Roubini predicted the crisis two years ago, was against the Paulson bailout, and generally has been hyper-pessimistic and very critical of Bush's response to the situation. So it's good that he likes Geithner. And apparently he approves of Obama's general strategy for getting some basic things done.

Tuesday, November 25, 2008

Bad shit 

Geithner = Paulson.

William Greider:

On Friday, we learned that Timothy Geithner, president of the New York Federal Reserve, would become his new treasury secretary and Larry Summers, who held the same position in the Clinton administration, would be the White House overseer of economic policy. On Monday, Geithner was busy executing the government's massive rescue of Citicorp -- the very banking behemoth that Geithner and Summers helped to create back in the Clinton years, along with Federal Reserve chairman Alan Greenspan and Robert Rubin, Clinton's economics guru. Now Rubin is himself a Citicorp executive and his bank is now being saved by his old protege (Geithner) with the taxpayers' money.

The connections go way beyond irony. They raise very serious questions about where the new president intends to lead and whether he has the nerve to break from the weak and haphazard strategy of the Bush administration. It has dumped piles of public money on the largest financial institutions and demanded little or nothing in return, hoping for the best. Geithner has been a central player in the deal-making, from Bear Stearns to AIG to Citi. The strategy has not only failed, it has arguably made things worse as savvy market players saw through the contradictions and rushed out to dump more bank stocks....

Their approach has clearly been designed to preserve what's left of the Wall Street establishment and maintain the supremacy of the largest financial firms while the taxpayers pick up their losses. That model has failed and too many smart people know why. The bailouts have been too little too late and aimed at an impossible objective -- persuading private capital investors to believe in the phony assurances proffered by the bankers. AIG, the insurance giant taken over by the feds, has turned into a bloody hemorrhage. Citigroup will be another and may soon be joined by other major banks demanding the same favorable terms. Wasting more public money on insolvent mastodons is the least of it. The real scandal is it doesn't work. It can't work because the black hole is too large even for Washington to fill. Government should take over the failing institutions or force them into bankruptcy, break them up and sell them off or mercifully relieve everyone, including the taxpayers.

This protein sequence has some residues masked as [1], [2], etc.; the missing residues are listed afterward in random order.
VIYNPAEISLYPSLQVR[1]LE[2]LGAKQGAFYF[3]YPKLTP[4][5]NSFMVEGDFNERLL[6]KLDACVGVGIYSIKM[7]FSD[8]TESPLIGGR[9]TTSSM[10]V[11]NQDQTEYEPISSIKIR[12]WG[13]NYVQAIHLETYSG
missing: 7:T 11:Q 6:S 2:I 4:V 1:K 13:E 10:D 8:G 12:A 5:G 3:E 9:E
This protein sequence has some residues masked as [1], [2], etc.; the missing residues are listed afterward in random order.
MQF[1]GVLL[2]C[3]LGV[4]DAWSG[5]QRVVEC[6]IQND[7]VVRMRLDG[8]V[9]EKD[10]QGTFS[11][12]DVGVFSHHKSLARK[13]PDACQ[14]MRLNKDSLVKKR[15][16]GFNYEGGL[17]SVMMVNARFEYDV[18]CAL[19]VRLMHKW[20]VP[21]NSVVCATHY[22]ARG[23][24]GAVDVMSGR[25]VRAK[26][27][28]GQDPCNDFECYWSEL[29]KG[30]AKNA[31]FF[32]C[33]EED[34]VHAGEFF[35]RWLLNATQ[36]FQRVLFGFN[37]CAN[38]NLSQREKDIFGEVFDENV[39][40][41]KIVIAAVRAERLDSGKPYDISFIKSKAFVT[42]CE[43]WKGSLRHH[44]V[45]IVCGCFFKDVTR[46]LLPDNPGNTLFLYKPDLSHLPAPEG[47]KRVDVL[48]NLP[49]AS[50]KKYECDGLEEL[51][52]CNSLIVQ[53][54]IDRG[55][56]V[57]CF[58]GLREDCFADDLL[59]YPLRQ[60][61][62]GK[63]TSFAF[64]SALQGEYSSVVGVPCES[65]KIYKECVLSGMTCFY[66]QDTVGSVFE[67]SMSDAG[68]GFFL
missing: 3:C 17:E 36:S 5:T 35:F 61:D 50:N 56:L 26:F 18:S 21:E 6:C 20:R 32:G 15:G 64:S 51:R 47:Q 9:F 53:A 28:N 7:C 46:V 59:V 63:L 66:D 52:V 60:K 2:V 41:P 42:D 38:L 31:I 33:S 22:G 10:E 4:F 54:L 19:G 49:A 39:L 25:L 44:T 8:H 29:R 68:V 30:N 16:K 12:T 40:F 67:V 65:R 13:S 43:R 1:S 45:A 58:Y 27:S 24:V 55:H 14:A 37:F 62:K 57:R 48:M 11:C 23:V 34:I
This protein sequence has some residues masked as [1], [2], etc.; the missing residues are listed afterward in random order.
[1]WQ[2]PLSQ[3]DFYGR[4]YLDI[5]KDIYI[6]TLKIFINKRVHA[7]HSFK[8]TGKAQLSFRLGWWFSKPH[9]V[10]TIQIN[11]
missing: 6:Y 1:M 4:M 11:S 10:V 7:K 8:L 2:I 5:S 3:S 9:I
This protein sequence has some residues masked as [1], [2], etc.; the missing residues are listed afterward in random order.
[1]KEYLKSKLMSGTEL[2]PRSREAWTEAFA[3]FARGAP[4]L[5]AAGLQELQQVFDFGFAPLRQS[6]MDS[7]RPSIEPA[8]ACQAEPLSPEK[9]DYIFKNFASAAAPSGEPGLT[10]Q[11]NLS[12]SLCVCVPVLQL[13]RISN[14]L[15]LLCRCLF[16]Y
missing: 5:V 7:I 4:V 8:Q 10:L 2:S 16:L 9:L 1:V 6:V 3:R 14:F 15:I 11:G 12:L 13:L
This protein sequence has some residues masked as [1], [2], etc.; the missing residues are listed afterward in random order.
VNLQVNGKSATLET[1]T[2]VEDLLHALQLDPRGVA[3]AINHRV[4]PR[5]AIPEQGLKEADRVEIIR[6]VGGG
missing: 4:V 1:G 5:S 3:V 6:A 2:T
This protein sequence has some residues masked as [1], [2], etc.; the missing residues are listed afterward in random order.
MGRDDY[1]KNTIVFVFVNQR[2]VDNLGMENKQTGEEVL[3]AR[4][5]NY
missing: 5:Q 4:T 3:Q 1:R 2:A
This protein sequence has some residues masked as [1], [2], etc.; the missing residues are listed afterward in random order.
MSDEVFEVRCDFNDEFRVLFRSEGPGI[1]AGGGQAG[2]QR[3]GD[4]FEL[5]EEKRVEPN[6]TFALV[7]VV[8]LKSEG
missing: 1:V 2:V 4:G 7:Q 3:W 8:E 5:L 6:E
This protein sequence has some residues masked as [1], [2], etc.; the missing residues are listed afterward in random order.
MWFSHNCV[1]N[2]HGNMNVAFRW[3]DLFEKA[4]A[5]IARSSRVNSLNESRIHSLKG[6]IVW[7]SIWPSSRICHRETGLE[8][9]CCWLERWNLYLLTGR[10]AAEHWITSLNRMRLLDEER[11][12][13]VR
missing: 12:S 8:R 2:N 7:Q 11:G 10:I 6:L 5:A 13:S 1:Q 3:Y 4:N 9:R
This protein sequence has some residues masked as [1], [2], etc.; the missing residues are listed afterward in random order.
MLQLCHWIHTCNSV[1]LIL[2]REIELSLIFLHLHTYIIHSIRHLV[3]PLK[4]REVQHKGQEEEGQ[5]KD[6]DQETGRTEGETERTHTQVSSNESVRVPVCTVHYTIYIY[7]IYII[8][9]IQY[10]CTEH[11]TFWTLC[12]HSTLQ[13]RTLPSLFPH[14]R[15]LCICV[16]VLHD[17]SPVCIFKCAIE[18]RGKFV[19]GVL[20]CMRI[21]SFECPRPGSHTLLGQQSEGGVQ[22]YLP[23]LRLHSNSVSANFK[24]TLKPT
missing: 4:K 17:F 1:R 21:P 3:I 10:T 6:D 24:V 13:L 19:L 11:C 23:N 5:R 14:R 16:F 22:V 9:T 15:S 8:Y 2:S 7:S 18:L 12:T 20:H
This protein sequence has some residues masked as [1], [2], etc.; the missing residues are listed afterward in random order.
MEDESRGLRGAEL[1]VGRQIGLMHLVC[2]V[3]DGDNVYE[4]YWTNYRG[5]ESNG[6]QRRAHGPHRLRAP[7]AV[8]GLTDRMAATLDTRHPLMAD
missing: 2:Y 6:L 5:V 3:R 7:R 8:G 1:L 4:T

Stock markets rallied again with the salvage of Citigroup. But not everyone in Wall Street was cheering. Christopher Whalen of Institutional Risk Analytics, the bank monitoring firm that has repeatedly been right about the banks when the government officials were wrong, had harsh words for the deal. "Pretending that Citi is going to be a going concern I think is silly," Whalen said. "We should be thinking about breaking this company up and redistributing the assets into stronger hands."

Monday, November 24, 2008

o happy day! (an advertisement, of course) 

Many thanks this thanksgiving to Iain McKay (no, not that one) for his hard work in bringing the first volume of the Anarchist FAQ into print.

Now available from AK Press, you too can learn everything you wanted to know about anarchism but were afraid to ask, all from one handy cuddle-up-in-bed- or toilet-readable volume! For those already familiar with the FAQ, this will save you from bleeding out of your pixel-assaulted eyes trying to get through a 250 page .PDF file.

So good on ya, Iain. Hopefully this will further the discussion within the movement, and provide something more accessible for the anarcho-curious.

what would be different 

Think Progress has a nice interview with historian Andrew Bacevich. Sez Bacevich:

I would want to see a President Obama explicitly abrogate the doctrine of preventive war and to question fundamentally whether global war — open-ended global war — really provides the proper framework in which to address the threat posed by violent Islamic radicalism.

This would mean declaring an end to the so-called War on Terror. Highly desirable, but not bloody likely. Like the War on Drugs, not only are such notional wars irresistible means of social control, but also have a large industry and bureaucracy developed around them making them difficult to dissolve, dislodge or repurpose.

I would however settle for Obama abrogation of the doctrine of preventive war, even if only in word. Given Biden's execrable defense of interventionism at the VP debate, and the generally interventionist bent of the incoming foreign policy team, I would be surprised if preventive war were repudiated in an Obama administration. However, it is certainly something that should be pushed by the anti-war movement and non-aligned Obama supporters, most of which are currently focused on the nuts and bolts of the current wars and not the legalisms behind it. Like torture, preventive war should be made explicitly forbidden.

In a similar vein, John Tarleton has a nice short piece up that gives a thumbnail idea of the gap between Obama's proposed policies and something more genuinely progressive as well as links to groups that are working on the issues.

what do you mean we can't chose the Preznit again? 

Clarence Thomas puts the lawsuit to contest Obama's citizenship on the Supreme Court docket. Story here.